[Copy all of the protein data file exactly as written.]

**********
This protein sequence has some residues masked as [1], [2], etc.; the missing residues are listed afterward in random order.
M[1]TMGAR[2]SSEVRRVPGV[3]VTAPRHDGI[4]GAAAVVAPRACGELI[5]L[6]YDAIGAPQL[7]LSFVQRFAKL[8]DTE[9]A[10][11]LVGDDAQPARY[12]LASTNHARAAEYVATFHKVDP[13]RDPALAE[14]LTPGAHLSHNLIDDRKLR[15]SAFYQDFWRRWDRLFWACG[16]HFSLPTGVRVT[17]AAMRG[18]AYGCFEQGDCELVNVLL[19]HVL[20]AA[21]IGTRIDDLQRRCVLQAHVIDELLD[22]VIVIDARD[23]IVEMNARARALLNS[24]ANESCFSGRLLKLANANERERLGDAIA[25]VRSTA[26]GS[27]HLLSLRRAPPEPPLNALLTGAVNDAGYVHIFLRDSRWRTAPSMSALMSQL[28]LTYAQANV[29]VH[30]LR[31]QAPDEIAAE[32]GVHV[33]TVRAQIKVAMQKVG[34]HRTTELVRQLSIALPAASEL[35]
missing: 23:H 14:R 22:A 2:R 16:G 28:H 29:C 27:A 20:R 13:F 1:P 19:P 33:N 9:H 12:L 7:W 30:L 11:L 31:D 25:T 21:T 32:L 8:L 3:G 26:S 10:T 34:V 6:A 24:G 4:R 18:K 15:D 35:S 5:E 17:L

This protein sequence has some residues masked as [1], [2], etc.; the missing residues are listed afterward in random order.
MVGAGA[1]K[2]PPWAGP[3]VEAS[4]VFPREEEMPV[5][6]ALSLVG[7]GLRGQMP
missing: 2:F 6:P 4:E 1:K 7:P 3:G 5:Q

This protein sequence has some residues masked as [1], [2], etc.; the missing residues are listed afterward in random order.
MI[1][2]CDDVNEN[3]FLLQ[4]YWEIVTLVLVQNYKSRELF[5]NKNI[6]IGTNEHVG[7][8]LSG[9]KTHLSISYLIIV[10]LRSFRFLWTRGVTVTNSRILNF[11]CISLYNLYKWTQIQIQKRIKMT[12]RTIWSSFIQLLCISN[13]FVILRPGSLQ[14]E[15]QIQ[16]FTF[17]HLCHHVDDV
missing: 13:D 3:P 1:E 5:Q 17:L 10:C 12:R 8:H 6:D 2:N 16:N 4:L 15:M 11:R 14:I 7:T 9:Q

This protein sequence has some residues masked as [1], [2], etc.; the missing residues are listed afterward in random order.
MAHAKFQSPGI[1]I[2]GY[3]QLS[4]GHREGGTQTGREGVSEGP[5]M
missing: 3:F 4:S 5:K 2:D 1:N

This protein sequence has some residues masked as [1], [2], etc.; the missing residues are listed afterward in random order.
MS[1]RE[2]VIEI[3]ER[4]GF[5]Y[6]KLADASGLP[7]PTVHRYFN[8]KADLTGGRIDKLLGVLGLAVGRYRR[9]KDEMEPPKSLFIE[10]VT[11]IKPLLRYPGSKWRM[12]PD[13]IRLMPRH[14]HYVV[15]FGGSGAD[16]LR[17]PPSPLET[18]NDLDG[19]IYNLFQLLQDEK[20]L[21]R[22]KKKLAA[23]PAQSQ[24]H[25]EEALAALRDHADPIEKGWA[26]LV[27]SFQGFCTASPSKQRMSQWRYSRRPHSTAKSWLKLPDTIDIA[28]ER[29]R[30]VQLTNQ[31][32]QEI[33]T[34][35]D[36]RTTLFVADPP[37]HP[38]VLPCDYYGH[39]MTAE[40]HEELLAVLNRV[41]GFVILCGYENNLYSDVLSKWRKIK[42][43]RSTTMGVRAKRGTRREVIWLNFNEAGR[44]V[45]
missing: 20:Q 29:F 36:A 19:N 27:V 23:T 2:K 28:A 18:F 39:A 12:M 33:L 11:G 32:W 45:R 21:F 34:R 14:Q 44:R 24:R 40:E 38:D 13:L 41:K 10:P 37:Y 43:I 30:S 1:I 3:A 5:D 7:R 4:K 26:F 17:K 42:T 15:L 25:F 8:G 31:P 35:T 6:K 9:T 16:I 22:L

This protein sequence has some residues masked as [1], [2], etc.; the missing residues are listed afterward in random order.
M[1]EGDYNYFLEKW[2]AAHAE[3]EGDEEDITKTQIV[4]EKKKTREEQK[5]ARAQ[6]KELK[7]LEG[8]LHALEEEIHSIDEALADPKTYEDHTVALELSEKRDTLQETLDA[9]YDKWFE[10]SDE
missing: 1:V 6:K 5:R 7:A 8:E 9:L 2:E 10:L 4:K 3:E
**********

This protein sequence has some residues masked as [1], [2], etc.; the missing residues are listed afterward in random order.
M[1]TMGAR[2]SSEVRRVPGV[3]VTAPRHDGI[4]GAAAVVAPRACGELI[5]L[6]YDAIGAPQL[7]LSFVQRFAKL[8]DTE[9]A[10][11]LVGDDAQPARY[12]LASTNHARAAEYVATFHKVDP[13]RDPALAE[14]LTPGAHLSHNLIDDRKLR[15]SAFYQDFWRRWDRLFWACG[16]HFSLPTGVRVT[17]AAMRG[18]AYGCFEQGDCELVNVLL[19]HVL[20]AA[21]IGTRIDDLQRRCVLQAHVIDELLD[22]VIVIDARD[23]IVEMNARARALLNS[24]ANESCFSGRLLKLANANERERLGDAIA[25]VRSTA[26]GS[27]HLLSLRRAPPEPPLNALLTGAVNDAGYVHIFLRDSRWRTAPSMSALMSQL[28]LTYAQANV[29]VH[30]LR[31]QAPDEIAAE[32]GVHV[33]TVRAQIKVAMQKVG[34]HRTTELVRQLSIALPAASEL[35]
missing: 23:H 14:R 22:A 2:R 16:G 28:H 29:C 27:A 20:R 13:F 1:P 19:P 33:N 9:H 12:L 7:W 30:L 11:L 31:D 25:T 21:T 32:L 8:L 3:G 26:S 10:T 34:V 6:A 24:G 4:R 18:K 15:D 35:S 5:E 17:L

This protein sequence has some residues masked as [1], [2], etc.; the missing residues are listed afterward in random order.
MVGAGA[1]K[2]PPWAGP[3]VEAS[4]VFPREEEMPV[5][6]ALSLVG[7]GLRGQMP
missing: 2:F 6:P 4:E 1:K 7:P 3:G 5:Q

This protein sequence has some residues masked as [1], [2], etc.; the missing residues are listed afterward in random order.
MI[1][2]CDDVNEN[3]FLLQ[4]YWEIVTLVLVQNYKSRELF[5]NKNI[6]IGTNEHVG[7][8]LSG[9]KTHLSISYLIIV[10]LRSFRFLWTRGVTVTNSRILNF[11]CISLYNLYKWTQIQIQKRIKMT[12]RTIWSSFIQLLCISN[13]FVILRPGSLQ[14]E[15]QIQ[16]FTF[17]HLCHHVDDV
missing: 13:D 3:P 1:E 5:Q 17:L 10:C 12:R 8:H 6:D 2:N 16:N 4:L 15:M 11:R 14:I 7:T 9:Q

This protein sequence has some residues masked as [1], [2], etc.; the missing residues are listed afterward in random order.
MAHAKFQSPGI[1]I[2]GY[3]QLS[4]GHREGGTQTGREGVSEGP[5]M
missing: 3:F 4:S 5:K 2:D 1:N

This protein sequence has some residues masked as [1], [2], etc.; the missing residues are listed afterward in random order.
MS[1]RE[2]VIEI[3]ER[4]GF[5]Y[6]KLADASGLP[7]PTVHRYFN[8]KADLTGGRIDKLLGVLGLAVGRYRR[9]KDEMEPPKSLFIE[10]VT[11]IKPLLRYPGSKWRM[12]PD[13]IRLMPRH[14]HYVV[15]FGGSGAD[16]LR[17]PPSPLET[18]NDLDG[19]IYNLFQLLQDEK[20]L[21]R[22]KKKLAA[23]PAQSQ[24]H[25]EEALAALRDHADPIEKGWA[26]LV[27]SFQGFCTASPSKQRMSQWRYSRRPHSTAKSWLKLPDTIDIA[28]ER[29]R[30]VQLTNQ[31][32]QEI[33]T[34][35]D[36]RTTLFVADPP[37]HP[38]VLPCDYYGH[39]MTAE[40]HEELLAVLNRV[41]GFVILCGYENNLYSDVLSKWRKIK[42][43]RSTTMGVRAKRGTRREVIWLNFNEAGR[44]V[45]
missing: 20:Q 29:F 36:A 19:N 27:V 23:T 2:K 28:A 18:F 39:A 12:M 33:L 11:G 32:W 45:R 21:F 34:R 14:Q 44:R 24:R 40:E 38:D 13:L 41:K 10:P 37:Y 43:I 30:S 1:I 3:A 5:D 7:R 4:K 26:F 17:K 42:T 15:L 25:F 8:G 31:P 35:T 6:K 9:T 16:I 22:L

This protein sequence has some residues masked as [1], [2], etc.; the missing residues are listed afterward in random order.
M[1]EGDYNYFLEKW[2]AAHAE[3]EGDEEDITKTQIV[4]EKKKTREEQK[5]ARAQ[6]KELK[7]LEG[8]LHALEEEIHSIDEALADPKTYEDHTVALELSEKRDTLQETLDA[9]YDKWFE[10]SDE
missing: 1:V 6:K 5:R 7:A 8:E 9:L 2:E 10:L 4:K 3:E